When people think of diabetes, they inevitably think of the hormone insulin, but at this year’s 77th ADA Scientific Sessions, one of the most exciting developments involved insulin’s “sister” hormone glucagon. Researchers from University of California San Diego released the results of a study showing the glucagon-blocking drug REMD-477 can lower the amount of insulin required by adults with type 1 diabetes. What’s more, the drug improves blood glucose levels without increasing hypoglycemia.
Why block glucagon?
Glucagon and insulin are hormones that work in tandem to regulate blood glucose levels. Glucagon induces the liver to convert stored glycogen into glucose and release it into the bloodstream. Thus, glucagon increases blood glucose levels. Insulin, on the other hand, allows glucose to enter and “feed” the body’s cells. Thus, insulin lowers the amount of glucose in the blood.
In a person without diabetes, the pancreas produces both glucagon and insulin. Alpha cells in the pancreas produce glucagon, and beta cells produce insulin. In a person with type 1 diabetes, the immune system attacks the pancreas’ beta cells so they no longer produce insulin. Their alpha cells, however, continue to produce glucagon. In fact, a PWD’s alpha cells may produce even more glucagon than non-T1D persons, so blood glucose levels would be higher even without eating. Dr. Jeremy Pettus, the study’s lead author, says, “Our study strongly supports the long-held theory that blocking glucagon may have a significant clinical impact on care for people with type 1 diabetes by improving glucose levels and lowering insulin doses”.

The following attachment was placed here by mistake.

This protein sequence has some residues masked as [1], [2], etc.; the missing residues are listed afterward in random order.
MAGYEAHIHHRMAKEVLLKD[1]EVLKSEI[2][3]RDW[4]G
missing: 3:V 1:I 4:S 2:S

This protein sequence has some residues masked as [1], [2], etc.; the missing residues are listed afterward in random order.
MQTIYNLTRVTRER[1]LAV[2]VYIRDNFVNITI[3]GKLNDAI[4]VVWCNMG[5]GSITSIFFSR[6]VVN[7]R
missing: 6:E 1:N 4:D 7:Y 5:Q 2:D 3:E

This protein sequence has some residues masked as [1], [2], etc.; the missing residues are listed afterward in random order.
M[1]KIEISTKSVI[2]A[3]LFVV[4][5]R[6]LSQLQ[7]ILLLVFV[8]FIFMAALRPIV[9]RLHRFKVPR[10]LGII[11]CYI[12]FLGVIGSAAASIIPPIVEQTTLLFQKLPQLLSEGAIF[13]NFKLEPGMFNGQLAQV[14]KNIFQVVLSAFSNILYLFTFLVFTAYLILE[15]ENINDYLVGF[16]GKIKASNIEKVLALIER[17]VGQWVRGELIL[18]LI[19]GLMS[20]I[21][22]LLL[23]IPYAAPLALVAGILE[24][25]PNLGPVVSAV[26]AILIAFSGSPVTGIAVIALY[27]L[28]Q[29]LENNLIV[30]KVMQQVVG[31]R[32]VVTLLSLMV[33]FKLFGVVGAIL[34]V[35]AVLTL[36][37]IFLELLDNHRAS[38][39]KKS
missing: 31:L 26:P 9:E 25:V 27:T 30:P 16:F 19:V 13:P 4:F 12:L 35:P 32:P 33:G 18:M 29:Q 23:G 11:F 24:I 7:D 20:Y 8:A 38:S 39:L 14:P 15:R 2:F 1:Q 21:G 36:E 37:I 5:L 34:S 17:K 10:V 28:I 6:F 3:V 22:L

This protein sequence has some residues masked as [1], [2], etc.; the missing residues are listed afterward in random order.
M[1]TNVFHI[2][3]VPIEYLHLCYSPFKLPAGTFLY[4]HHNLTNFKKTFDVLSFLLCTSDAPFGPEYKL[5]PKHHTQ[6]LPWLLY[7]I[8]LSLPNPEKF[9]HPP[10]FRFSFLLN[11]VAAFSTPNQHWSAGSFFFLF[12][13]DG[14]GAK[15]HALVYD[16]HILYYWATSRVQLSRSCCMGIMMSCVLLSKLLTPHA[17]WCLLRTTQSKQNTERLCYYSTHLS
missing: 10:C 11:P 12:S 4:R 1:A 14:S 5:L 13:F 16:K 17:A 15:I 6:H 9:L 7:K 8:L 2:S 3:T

About the Study
Twenty-one adults with type 1 diabetes participated a double-blind, randomized, placebo-controlled study. Researchers first collected information on the participants’ insulin use and glucose levels via CGM. Then participants checked into a clinical research unit for a total of 5 days, receiving the same meals and continuous IV insulin infusion. On day two, 10 adults received an injection of REMD-77. The remaining 11 received a placebo injection. Researchers monitored the participants’ insulin use and glucose levels throughout. After the five-day inpatient period, researchers monitored participants for eight weeks.
Researchers compared the participants’ insulin use and glucose levels between day one versus day four of the study. First of all, they found that daily insulin use was decreased by 26% in adults who received REMD-477 compared with adults who received the placebo (P = .02). In addition, after eight weeks post-treatment, the average daily glucose levels was 20 to 31 mg/dL lower in the adults who received REMD-477. Also, no episodes of severe hypoglycemia were noted. Dr. Pettus says, “”We expected that the drug [REMD-477] would have an effect, yet the degree to which the drug reduced the need for insulin and improved patients’ blood sugar levels without increasing hypoglycemia events was a surprise.”
Dr. Pettus and his team are planning a follow-up study with more participants over a longer period of time. While the first study measured the effect of REMD-77 after a single injection, the follow-up study will involve weekly injections.